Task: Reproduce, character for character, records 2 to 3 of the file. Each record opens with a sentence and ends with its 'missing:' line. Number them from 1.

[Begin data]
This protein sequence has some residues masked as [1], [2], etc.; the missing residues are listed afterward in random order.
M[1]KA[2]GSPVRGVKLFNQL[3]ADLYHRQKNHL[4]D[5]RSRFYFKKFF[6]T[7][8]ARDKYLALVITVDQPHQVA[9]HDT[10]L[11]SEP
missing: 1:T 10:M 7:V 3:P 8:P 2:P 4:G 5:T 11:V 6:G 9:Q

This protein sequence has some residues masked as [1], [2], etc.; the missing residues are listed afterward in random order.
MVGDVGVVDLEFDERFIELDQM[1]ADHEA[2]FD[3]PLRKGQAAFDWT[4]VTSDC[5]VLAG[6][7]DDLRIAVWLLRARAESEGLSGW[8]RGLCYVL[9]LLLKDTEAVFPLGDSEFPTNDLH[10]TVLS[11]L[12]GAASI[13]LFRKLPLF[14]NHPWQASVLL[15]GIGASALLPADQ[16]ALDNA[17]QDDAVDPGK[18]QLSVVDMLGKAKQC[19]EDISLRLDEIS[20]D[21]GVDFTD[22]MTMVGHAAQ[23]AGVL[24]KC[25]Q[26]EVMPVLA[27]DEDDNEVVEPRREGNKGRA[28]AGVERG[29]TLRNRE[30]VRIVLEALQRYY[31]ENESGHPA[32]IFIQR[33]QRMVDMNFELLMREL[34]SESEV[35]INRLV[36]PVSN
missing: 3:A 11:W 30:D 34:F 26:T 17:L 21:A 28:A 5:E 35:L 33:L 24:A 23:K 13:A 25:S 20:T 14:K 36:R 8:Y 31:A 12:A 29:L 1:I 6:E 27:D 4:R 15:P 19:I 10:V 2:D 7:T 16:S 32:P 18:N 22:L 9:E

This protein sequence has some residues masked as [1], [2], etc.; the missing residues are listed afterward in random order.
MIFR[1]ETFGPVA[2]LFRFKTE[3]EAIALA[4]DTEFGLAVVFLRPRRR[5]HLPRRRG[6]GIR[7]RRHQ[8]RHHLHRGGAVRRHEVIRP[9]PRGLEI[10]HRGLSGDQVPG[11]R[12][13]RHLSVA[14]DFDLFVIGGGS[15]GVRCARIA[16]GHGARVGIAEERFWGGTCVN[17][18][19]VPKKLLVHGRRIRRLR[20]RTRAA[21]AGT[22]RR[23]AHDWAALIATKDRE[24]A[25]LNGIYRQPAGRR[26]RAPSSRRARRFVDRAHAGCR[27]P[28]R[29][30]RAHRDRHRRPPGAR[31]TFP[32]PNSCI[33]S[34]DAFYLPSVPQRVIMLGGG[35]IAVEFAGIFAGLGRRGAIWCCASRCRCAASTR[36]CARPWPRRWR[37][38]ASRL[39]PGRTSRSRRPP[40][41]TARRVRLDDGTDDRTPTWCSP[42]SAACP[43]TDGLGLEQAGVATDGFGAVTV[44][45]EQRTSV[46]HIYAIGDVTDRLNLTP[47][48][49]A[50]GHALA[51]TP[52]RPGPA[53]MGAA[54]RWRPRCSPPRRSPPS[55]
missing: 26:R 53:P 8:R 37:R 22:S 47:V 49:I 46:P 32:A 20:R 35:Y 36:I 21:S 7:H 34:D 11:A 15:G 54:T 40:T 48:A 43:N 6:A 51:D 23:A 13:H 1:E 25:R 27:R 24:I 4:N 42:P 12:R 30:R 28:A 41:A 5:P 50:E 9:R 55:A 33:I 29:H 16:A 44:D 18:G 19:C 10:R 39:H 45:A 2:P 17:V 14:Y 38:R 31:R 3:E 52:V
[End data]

This protein sequence has some residues masked as [1], [2], etc.; the missing residues are listed afterward in random order.
MVGDVGVVDLEFDERFIELDQM[1]ADHEA[2]FD[3]PLRKGQAAFDWT[4]VTSDC[5]VLAG[6][7]DDLRIAVWLLRARAESEGLSGW[8]RGLCYVL[9]LLLKDTEAVFPLGDSEFPTNDLH[10]TVLS[11]L[12]GAASI[13]LFRKLPLF[14]NHPWQASVLL[15]GIGASALLPADQ[16]ALDNA[17]QDDAVDPGK[18]QLSVVDMLGKAKQC[19]EDISLRLDEIS[20]D[21]GVDFTD[22]MTMVGHAAQ[23]AGVL[24]KC[25]Q[26]EVMPVLA[27]DEDDNEVVEPRREGNKGRA[28]AGVERG[29]TLRNRE[30]VRIVLEALQRYY[31]ENESGHPA[32]IFIQR[33]QRMVDMNFELLMREL[34]SESEV[35]INRLV[36]PVSN
missing: 3:A 11:W 30:D 34:F 26:T 17:L 21:A 28:A 5:E 35:L 33:L 24:A 23:K 13:A 25:S 20:T 14:K 36:R 8:Y 31:A 12:A 29:L 1:I 6:E 27:D 4:R 15:P 19:I 10:V 2:D 7:T 16:S 32:P 18:N 22:L 9:E

This protein sequence has some residues masked as [1], [2], etc.; the missing residues are listed afterward in random order.
MIFR[1]ETFGPVA[2]LFRFKTE[3]EAIALA[4]DTEFGLAVVFLRPRRR[5]HLPRRRG[6]GIR[7]RRHQ[8]RHHLHRGGAVRRHEVIRP[9]PRGLEI[10]HRGLSGDQVPG[11]R[12][13]RHLSVA[14]DFDLFVIGGGS[15]GVRCARIA[16]GHGARVGIAEERFWGGTCVN[17][18][19]VPKKLLVHGRRIRRLR[20]RTRAA[21]AGT[22]RR[23]AHDWAALIATKDRE[24]A[25]LNGIYRQPAGRR[26]RAPSSRRARRFVDRAHAGCR[27]P[28]R[29][30]RAHRDRHRRPPGAR[31]TFP[32]PNSCI[33]S[34]DAFYLPSVPQRVIMLGGG[35]IAVEFAGIFAGLGRRGAIWCCASRCRCAASTR[36]CARPWPRRWR[37][38]ASRL[39]PGRTSRSRRPP[40][41]TARRVRLDDGTDDRTPTWCSP[42]SAACP[43]TDGLGLEQAGVATDGFGAVTV[44][45]EQRTSV[46]HIYAIGDVTDRLNLTP[47][48][49]A[50]GHALA[51]TP[52]RPGPA[53]MGAA[54]RWRPRCSPPRRSPPS[55]
missing: 26:R 53:P 8:R 37:R 22:S 47:V 49:I 46:P 32:A 20:R 35:Y 36:I 21:S 7:H 34:D 11:A 15:G 54:T 40:T 48:A 43:N 6:A 51:D 23:A 13:H 1:E 25:R 27:R 24:I 4:N 42:P 12:R 30:R 28:A 41:A 5:P 50:E 9:R 55:A 33:I 29:H 16:A 44:D 18:G 19:C 10:R 39:H 45:A 2:P 17:V 14:Y 38:R 31:R 3:E 52:V